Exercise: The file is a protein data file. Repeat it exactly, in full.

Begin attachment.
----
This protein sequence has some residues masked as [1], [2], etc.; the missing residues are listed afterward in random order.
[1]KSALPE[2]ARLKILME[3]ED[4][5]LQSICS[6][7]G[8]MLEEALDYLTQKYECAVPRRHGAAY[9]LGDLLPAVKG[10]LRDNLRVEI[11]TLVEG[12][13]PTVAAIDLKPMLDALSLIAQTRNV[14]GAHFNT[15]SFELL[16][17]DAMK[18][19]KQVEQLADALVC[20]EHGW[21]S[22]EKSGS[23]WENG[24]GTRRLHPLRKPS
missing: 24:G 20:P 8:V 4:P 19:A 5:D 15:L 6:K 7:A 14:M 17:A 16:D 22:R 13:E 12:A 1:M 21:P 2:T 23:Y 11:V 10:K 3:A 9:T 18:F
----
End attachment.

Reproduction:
This protein sequence has some residues masked as [1], [2], etc.; the missing residues are listed afterward in random order.
[1]KSALPE[2]ARLKILME[3]ED[4][5]LQSICS[6][7]G[8]MLEEALDYLTQKYECAVPRRHGAAY[9]LGDLLPAVKG[10]LRDNLRVEI[11]TLVEG[12][13]PTVAAIDLKPMLDALSLIAQTRNV[14]GAHFNT[15]SFELL[16][17]DAMK[18][19]KQVEQLADALVC[20]EHGW[21]S[22]EKSGS[23]WENG[24]GTRRLHPLRKPS
missing: 24:G 20:P 8:V 4:P 19:A 5:D 15:L 6:K 7:A 14:M 17:A 16:D 22:R 13:E 12:A 1:M 21:P 2:T 23:Y 11:V 10:K 3:A 9:T 18:F